Monday, January 14th, 2008 11:00 pm (UTC)
Re: Here's what I read:

How else am I going to take pictures of the ninjas?


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pynk_gyrl
pynk_gyrl
pynk_gyrl
Monday, January 14th, 2008 10:58 pm (UTC)

I know there has been some bad blood in the past between you and winter_in_asia, but he and his wife elamine have started their own photog business and know TONS about DSLR cams. Just a thought!


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littlebluedog
littlebluedog
Tim
Monday, January 14th, 2008 11:02 pm (UTC)

Ah, thanks. :)


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luvsammy
luvsammy
Samalamity
Monday, January 14th, 2008 11:00 pm (UTC)

Thank you for making this post. I, too, would like to purchase a DSLR in the near future.


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littlebluedog
littlebluedog
Tim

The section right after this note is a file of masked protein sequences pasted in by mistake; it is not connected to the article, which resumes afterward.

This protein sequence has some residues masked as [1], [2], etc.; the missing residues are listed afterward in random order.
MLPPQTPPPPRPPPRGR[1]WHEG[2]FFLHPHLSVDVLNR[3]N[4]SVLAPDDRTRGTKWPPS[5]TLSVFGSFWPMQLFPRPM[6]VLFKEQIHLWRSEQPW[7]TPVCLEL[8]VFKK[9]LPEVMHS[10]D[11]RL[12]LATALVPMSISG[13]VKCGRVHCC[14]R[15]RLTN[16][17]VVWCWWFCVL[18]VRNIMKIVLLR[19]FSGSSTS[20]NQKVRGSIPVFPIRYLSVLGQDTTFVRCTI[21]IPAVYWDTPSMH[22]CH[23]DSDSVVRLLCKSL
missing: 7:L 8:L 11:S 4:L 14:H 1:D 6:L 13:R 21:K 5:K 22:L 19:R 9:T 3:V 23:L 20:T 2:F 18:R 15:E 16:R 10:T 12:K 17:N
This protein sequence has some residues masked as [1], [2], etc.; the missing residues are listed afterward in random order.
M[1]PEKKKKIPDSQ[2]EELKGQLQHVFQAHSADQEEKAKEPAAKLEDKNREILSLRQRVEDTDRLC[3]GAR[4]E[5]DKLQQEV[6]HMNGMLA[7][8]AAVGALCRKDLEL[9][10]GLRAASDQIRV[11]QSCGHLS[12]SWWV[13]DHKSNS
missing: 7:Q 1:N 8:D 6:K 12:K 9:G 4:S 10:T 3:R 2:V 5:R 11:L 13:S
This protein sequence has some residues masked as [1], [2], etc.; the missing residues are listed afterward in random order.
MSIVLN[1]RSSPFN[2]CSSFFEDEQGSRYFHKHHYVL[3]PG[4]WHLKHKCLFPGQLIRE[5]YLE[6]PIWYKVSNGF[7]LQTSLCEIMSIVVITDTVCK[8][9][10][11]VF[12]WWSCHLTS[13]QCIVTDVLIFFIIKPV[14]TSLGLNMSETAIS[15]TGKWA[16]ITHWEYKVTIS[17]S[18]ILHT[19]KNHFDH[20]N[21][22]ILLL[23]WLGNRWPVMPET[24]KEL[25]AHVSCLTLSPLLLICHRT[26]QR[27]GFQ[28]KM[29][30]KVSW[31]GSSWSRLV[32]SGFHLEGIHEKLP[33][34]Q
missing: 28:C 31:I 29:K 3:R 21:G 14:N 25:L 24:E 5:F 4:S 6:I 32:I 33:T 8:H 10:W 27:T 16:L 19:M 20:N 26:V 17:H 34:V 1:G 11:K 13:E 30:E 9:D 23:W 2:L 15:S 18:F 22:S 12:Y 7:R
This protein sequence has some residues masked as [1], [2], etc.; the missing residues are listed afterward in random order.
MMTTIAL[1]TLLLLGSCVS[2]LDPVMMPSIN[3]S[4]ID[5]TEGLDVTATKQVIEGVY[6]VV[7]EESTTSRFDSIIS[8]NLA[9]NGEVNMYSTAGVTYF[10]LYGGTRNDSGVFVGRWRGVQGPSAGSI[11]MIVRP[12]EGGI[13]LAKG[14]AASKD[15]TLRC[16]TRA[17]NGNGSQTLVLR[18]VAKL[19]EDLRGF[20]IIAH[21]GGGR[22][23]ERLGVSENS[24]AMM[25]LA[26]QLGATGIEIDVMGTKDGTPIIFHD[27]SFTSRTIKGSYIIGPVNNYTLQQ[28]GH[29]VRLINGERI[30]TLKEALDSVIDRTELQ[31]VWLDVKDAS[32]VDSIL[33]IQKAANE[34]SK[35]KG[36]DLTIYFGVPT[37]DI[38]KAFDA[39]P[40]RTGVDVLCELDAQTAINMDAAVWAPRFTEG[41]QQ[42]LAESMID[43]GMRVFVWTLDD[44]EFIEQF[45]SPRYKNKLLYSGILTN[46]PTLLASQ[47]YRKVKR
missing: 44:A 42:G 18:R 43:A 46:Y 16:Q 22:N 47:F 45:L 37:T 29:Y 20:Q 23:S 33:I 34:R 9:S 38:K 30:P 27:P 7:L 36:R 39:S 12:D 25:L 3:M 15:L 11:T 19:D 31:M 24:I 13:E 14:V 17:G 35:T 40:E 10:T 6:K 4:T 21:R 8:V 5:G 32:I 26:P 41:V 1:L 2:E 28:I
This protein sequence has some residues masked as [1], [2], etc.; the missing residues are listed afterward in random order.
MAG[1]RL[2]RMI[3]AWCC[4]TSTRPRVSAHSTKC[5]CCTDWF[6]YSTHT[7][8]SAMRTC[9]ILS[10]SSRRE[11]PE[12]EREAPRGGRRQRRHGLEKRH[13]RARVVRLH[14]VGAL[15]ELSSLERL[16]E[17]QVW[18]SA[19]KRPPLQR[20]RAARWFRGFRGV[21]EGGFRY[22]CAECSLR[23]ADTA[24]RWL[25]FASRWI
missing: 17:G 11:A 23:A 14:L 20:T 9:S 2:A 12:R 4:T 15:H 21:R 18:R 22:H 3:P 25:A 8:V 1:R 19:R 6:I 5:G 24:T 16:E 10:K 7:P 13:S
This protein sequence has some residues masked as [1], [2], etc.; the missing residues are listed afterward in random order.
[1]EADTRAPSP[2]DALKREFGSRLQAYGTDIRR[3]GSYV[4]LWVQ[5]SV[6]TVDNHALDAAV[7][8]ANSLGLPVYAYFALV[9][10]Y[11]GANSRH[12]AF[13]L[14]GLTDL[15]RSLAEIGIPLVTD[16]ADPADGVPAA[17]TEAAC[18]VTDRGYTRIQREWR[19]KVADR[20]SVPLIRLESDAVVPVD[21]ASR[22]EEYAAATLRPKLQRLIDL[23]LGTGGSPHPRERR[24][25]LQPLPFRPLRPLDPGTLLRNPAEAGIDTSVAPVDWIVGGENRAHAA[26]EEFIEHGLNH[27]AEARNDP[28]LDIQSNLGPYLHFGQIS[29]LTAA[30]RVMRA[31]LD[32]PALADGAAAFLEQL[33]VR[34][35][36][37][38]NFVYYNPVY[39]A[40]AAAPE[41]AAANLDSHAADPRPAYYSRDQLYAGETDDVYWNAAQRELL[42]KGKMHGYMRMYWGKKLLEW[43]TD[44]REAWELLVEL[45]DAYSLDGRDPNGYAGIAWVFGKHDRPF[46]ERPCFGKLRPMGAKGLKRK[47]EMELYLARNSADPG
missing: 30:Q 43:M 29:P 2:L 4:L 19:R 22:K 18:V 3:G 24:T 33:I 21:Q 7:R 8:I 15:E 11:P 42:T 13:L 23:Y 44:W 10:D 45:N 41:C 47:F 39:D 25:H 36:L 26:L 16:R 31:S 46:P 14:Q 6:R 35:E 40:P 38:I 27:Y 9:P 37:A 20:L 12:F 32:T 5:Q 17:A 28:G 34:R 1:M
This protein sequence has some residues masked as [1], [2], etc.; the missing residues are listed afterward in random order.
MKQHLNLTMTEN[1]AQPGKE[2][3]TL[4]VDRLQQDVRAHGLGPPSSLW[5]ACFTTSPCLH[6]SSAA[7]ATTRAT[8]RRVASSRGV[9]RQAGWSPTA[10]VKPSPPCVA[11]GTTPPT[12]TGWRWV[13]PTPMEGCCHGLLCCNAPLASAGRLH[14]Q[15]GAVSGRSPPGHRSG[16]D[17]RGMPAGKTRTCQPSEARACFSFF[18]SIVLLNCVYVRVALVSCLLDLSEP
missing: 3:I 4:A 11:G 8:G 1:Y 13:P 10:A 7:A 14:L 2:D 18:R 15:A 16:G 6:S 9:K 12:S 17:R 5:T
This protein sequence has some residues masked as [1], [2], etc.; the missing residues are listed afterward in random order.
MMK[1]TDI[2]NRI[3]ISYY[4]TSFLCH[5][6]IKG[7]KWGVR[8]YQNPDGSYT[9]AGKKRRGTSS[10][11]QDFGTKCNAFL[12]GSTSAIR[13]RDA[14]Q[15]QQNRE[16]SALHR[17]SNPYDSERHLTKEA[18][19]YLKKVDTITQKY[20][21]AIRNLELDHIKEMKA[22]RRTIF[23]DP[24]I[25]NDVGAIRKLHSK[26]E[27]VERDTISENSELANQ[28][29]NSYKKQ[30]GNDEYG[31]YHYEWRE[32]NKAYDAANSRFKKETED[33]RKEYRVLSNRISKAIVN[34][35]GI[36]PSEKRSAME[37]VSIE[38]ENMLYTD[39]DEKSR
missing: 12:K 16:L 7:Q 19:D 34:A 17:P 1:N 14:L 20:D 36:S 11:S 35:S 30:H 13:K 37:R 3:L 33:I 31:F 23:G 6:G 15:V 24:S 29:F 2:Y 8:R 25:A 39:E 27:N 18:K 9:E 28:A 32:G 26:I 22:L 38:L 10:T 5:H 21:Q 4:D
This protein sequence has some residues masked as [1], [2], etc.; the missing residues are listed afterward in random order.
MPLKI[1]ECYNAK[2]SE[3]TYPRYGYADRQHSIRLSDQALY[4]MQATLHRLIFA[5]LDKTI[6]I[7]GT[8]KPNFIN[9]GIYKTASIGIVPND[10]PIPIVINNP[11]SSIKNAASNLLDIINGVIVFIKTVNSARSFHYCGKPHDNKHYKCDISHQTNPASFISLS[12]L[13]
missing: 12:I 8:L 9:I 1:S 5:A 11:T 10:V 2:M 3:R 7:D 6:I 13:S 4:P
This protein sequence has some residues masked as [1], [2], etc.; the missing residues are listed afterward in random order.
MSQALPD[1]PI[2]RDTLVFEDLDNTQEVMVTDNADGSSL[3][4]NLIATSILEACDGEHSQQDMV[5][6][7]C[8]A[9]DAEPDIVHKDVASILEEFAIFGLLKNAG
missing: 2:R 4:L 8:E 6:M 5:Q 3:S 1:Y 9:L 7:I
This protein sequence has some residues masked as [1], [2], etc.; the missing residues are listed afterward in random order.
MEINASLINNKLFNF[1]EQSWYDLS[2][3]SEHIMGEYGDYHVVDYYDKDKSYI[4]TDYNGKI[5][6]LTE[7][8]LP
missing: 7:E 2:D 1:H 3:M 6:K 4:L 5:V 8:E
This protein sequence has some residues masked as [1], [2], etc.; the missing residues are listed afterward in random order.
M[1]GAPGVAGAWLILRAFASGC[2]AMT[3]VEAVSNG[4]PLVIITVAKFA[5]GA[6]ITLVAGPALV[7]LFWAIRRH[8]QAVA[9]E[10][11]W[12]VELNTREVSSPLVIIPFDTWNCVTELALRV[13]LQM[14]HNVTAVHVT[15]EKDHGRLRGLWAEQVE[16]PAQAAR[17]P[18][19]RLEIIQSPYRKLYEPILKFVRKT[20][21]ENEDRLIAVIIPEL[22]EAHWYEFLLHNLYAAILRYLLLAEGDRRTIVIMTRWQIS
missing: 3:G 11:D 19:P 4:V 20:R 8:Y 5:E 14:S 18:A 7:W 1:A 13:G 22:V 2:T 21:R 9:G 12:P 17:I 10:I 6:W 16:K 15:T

Tuesday, January 15th, 2008 05:32 pm (UTC)

Any particular one(s) you have your eye on?


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a_rockett
a_rockett
A.
Monday, January 14th, 2008 11:03 pm (UTC)

Nikon D40 DSLR. Its not what I use currently, but its what I'm saving up to buy. I have three people on my friendslist that use that exact camera, and their photos are beautiful, whether the photos are taken at night or during the day, macro, standard, landscapes, portraits..

One of them says that the difference for her is using a speedlight flash. I don't know which model she uses for this camera, but there are a few available.

link-
http://www.ritzcamera.com/product/SLR1172.htm
and
http://en.wikipedia.org/wiki/Nikon_D40


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a_rockett
a_rockett
A.
Monday, January 14th, 2008 11:08 pm (UTC)

Ok, I'm retarded. I'm planning on buying the D40x, but they have the D40. I'm all for the extra 4 megapixels of the x. hehe..


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inkytwist
inkytwist
The Loch Ness Monster
Monday, January 14th, 2008 11:23 pm (UTC)

macro work = macro lens. (kind of obvious, but thought I'd mention that). You'd have to invest in a few different lenses to do the good kind of macro lens.

I'm still salivating after a gradiated filter, but I kind of want to buy a DSLR first. I have access to 2 SLRS, which are nice, but film isn't.